This site grew out of my frustration that there wasn't a site like
it, or indeed a comprehensive book devoted to Venice's churches available in English.
The churches are divided up by sestiere - the six 'boroughs'
of Venice established by Doge Vitale Michiel in 1171. I've added an extra page for Giudecca, which is not a sestiere -
it's actually part of Dorsoduro - but is a separate enough entity to
deserve its own page, I think. There are also pages devoted to the
islands and to demolished churches. Artists, architects and saints might
get their own pages at some time in the future. I suppose I must
point out that, contradictory (and maybe even contrary) as it may seem to some, this is a
religion-free site. My interest is artistic, historical, and also
impious. I am respectful of others' beliefs, usually, and expect them
to be respectful of my personal convictions too.
church's history is told, followed by a description of its
architecture, artistic highlights, unique features, the art it has lost
and any interesting stories. The degree to which each topic is
covered will vary, depending on the information available and what
makes each church interesting and worth visiting, as will the amount of
personal observation and opinion in each piece. The latter depends on
my having visited the church, and how recently, and it's this
aspect that will keep the site improving for a good long while, I
think. My intention is to tell you what makes each church special,
rather than to list all of its features and contents. As I
progress I'm finding that I'm becoming more interested in digging out
the sparse facts about forgotten churches rather than writing about the
churches that are well-enough covered elsewhere. Also I'm
finding that on later visits experience and education is making me
notice different things. Each entry also tells you the nearest
vaporetto stop and a link to it's position on a special
Google map. And then there's the opening times - I'll endeavour to keep these times as accurate as
possible, but it's always a good idea to check before travelling, and to
be prepared for disappointment.
The photos are mostly mine, except where noted.
There's also an alphabetical list of all the churches
and a page revealing my sources
The Padua and the Verona pages had
gathered some dust in the past year, but after a trip in
September improvements (and additions) due to research and visits
are in progress.
I'm also experimenting with making the
text in every other paragraph grey, to differentiate between them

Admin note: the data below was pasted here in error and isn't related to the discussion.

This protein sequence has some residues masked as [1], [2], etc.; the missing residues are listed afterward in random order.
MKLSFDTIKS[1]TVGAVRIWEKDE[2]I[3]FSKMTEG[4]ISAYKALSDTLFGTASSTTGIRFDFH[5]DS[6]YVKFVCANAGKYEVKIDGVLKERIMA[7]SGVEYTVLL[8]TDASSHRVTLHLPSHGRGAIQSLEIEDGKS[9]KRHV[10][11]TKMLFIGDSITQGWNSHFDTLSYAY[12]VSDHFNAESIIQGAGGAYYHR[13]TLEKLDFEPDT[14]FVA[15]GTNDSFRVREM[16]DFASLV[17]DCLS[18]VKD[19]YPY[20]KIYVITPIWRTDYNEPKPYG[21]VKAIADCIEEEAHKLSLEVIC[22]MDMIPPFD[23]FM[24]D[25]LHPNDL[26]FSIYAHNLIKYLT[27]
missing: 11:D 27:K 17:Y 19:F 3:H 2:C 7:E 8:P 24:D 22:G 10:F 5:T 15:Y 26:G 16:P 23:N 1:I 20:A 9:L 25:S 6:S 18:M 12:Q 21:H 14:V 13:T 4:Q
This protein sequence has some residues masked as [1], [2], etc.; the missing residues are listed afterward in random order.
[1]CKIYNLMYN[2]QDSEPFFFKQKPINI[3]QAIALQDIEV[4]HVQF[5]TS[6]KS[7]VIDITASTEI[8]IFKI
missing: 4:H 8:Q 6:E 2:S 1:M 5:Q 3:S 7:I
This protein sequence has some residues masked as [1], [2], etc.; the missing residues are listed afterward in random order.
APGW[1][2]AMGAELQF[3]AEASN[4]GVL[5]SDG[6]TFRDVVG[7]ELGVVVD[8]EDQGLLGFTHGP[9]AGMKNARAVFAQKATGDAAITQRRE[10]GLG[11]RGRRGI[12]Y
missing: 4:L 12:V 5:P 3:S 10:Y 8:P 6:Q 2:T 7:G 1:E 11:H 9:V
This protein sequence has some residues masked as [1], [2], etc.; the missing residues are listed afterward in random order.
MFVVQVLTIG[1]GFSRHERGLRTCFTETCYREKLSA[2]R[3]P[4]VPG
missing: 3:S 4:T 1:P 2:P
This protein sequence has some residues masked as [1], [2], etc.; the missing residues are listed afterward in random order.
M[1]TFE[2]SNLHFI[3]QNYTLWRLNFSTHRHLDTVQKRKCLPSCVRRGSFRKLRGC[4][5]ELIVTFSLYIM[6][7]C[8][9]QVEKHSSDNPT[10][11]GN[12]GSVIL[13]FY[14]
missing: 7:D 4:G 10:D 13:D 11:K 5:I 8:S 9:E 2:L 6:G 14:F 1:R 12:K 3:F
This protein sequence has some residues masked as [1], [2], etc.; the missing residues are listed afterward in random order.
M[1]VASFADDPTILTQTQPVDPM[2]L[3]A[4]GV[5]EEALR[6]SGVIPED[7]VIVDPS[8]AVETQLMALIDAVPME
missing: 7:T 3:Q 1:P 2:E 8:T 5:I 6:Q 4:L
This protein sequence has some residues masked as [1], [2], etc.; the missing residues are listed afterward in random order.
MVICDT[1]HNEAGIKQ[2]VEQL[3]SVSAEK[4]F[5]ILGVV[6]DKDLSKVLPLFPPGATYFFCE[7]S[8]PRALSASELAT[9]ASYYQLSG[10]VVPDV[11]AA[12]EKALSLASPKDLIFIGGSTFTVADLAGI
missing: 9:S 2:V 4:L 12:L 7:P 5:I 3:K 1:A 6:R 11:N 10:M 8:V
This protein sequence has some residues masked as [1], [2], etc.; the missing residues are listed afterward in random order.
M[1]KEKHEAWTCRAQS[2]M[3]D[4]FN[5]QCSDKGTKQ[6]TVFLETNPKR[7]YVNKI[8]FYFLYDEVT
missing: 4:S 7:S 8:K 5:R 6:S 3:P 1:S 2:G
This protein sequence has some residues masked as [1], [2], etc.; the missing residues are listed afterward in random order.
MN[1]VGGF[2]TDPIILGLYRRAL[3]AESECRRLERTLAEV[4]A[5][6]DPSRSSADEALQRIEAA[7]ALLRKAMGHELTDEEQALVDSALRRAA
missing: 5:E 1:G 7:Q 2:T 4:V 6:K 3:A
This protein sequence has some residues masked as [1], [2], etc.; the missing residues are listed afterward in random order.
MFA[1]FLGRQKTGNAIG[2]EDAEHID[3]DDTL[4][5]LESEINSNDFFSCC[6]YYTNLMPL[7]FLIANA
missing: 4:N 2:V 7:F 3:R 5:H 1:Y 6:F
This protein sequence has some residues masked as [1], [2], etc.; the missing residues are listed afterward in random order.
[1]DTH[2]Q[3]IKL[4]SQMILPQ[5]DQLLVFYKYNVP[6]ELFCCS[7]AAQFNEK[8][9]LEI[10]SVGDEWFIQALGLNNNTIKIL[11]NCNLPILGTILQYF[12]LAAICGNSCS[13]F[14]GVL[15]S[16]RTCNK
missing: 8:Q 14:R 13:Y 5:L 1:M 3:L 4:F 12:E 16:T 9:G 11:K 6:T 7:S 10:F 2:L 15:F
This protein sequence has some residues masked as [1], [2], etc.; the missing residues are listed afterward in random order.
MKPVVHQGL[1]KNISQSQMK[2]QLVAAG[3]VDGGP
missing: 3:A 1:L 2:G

without using up space with blank lines. I tried red text at first,
being inspired in the whole thing by illuminated manuscripts, but
changed it to grey because I thought that it looked too much like I
was highlighting that text as more important - which I'm not.
Following March’s visit I
have made a start on a page on Bologna’s churches, but planning a
trip to Siena in October I realised that beginning Bologna should
best wait until after necessary work on the still-incomplete pages
devoted to Verona and Padua, as well as Siena. So I’m now planning a
trip to Padua and Verona in (the otherwise somewhat empty of
commitments month of) September.
Seasoned aficionados of
this site will know that I have long left the exploration of the
Basilica San Marco to others, due to my not being at all fond of
queues, crowds and mosaics. But this situation changed recently, with my
taking various courses devoted to the early medieval period and
Byzantium, and my
visit to Venice in January 2017. So to celebrate the 10th
birthday of The Churches of Venice I'm
making a start!
Basilica San Marco
On a trip to Milan this
month I spent
an afternoon in the Brera Gallery, finding the paintings there that
were once in churchVenice (and Padua and Verona). So I have now been
able to add some juicy details and dubious opinions to their mentions
on this site.
January 2017, Part 2
The trip to Venice this month has
indeed resulted in additions major and minor, fresh photos and
factual updates, as well as updated entries on art from some closed
churches found in the Sant’Apollonia Diocesan Museum of Sacred Art.
Most exciting of all was finding the macabre painted crypt of
San Simeon Piccolo suddenly shockingly surprisingly open. I went into the Basilica for the first time in
This year marks this site's 10th
birthday. And still improving! Last year saw the addition of the
Scuole page and I've even begun a Basilica San Marco page, as
mentioned below, but am loath to upload it until I have freshly
visited the place (which I've not been inside since the early 1990s)
which I'm hoping to do on a suddenly-arranged trip to Venice later
The Scuole page has been added.
Initially, as ever, this is the fruit of visits made, photos taken
and guidebooks bought and read. As time passes a variety of books
will get read and more specialist info will be added.
Next will be a page devoted to the Basilica San Marco. I've long,
and defensively, ignored it but recent sessions in the Early
Medieval course I've been taking devoted to Byzantine art have given
me an appreciation of mosaic, enamels and spolia.
A NEW THING
The best churches now have a page to themselves.
Madonna dell’ Orto
San Francesco della Vigna
San Giorgio Maggiore
Santa Maria Formosa
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This is Me
and my other sites are...
These sites also have their own Facebook page...
The Friends of Fictional Cities and the Churches of Venice
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Copyright © Jeff Cotton 2007-2017
A decade of steady improvement!